Dyscover has combined 2 hours worth of traditional assessment into a 5-minute online reading test, providing assessors with an accurate score for multiple reading measurements.
An important component in reading fluency is accuracy. Word reading accuracy is the ability to read words with very few or no mistakes and is the most essential skill of reading fluency. Therefore, an increase in accuracy leads to better fluency and comprehension.
Accurate word reading is a skill that must be mastered if students are going to be able to “read to learn”. If students cannot accurately identify words, they will continue to struggle while reading.
Syllabication is the act of dividing words into syllables and can be described as a ‘beat’ or ‘beats’ within a word. As an example of syllabication, take the word ‘fantastic’. Dividing it into beats gives us three clear syllables: fan/tas/tic.
More than 80% of words in English have more than one syllable. It is much easier to read a new, unfamiliar word in chunks than to try to sound out all the letters in one long, continuous string. Chunks are easier to hold on to than small, individual bits of information and reduce the cognitive load. A lighter cognitive load frees up working memory which is important because learning new skills requires a lot of working memory.
Sight words, also known as high frequency words, are words that a reader needs to recognise easily. Some sight words are ‘irregular’ or have letter-sound relationships that are uncommon, while some follow the generalisations or rules of the English language and can be sounded out once a student has been explicitly taught those rules.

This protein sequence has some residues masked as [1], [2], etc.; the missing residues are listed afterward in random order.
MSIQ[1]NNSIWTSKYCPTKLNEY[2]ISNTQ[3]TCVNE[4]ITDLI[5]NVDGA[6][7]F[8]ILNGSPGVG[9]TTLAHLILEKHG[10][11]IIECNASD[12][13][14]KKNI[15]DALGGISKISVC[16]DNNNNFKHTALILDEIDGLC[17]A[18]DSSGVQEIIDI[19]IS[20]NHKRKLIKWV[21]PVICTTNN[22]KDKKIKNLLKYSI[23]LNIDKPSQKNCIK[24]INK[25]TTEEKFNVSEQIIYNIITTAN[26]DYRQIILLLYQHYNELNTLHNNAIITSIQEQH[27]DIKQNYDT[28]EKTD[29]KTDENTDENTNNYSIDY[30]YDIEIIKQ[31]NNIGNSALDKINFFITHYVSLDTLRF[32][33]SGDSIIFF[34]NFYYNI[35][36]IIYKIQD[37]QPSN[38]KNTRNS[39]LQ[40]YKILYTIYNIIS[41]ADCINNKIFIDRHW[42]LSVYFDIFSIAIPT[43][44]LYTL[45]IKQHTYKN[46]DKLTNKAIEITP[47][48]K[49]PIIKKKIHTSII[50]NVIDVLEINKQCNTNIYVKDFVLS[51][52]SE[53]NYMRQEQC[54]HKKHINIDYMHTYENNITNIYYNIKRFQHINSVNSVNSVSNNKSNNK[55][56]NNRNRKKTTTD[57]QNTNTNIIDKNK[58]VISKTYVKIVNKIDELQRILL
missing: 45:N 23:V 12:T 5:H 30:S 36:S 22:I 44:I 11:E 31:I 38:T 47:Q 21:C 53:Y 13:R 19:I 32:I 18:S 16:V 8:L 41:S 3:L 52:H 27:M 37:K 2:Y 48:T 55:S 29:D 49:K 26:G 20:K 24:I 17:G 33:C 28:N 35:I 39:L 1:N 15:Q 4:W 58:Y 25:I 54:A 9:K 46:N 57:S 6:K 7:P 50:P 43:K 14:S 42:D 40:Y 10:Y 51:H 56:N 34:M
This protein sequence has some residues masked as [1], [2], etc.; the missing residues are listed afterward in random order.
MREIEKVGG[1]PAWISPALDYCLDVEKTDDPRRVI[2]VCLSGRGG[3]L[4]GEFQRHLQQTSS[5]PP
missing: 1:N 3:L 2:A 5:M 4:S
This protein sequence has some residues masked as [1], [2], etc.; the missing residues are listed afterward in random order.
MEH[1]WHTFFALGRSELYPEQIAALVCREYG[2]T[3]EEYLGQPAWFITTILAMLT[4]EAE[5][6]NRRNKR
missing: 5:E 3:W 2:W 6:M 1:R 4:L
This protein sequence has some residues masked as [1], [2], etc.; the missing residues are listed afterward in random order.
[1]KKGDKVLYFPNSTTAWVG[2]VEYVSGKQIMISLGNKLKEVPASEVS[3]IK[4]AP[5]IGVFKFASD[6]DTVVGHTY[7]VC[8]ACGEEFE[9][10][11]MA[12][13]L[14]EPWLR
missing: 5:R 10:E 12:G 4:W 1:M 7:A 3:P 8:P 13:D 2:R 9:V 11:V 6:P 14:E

Sight word recognition plays an important role in learning to read fluently, and although not a substitute for the critical skill of being able to decode unfamiliar words, recognising frequently occurring words automatically or on sight, contributes to reading effortlessly and with understanding.
Phonetic Decoding is the learned ability to “sound out” words that don’t look familiar and is a key skill for learning to read. It requires both the knowledge of letter-sound relationships, as well as an ability to apply that knowledge to successfully identify written words and make meaning. An example of this would be when the letter c is followed by the vowels e, i, or y, it usually makes its soft sound, as in cell, city, and cypress. With other vowels, the letter c makes a hard sound, as in cap, code, and cut.
The ability to phonetically decode is the foundation upon which all other reading instructions, such as fluency, vocabulary, and reading comprehension are built.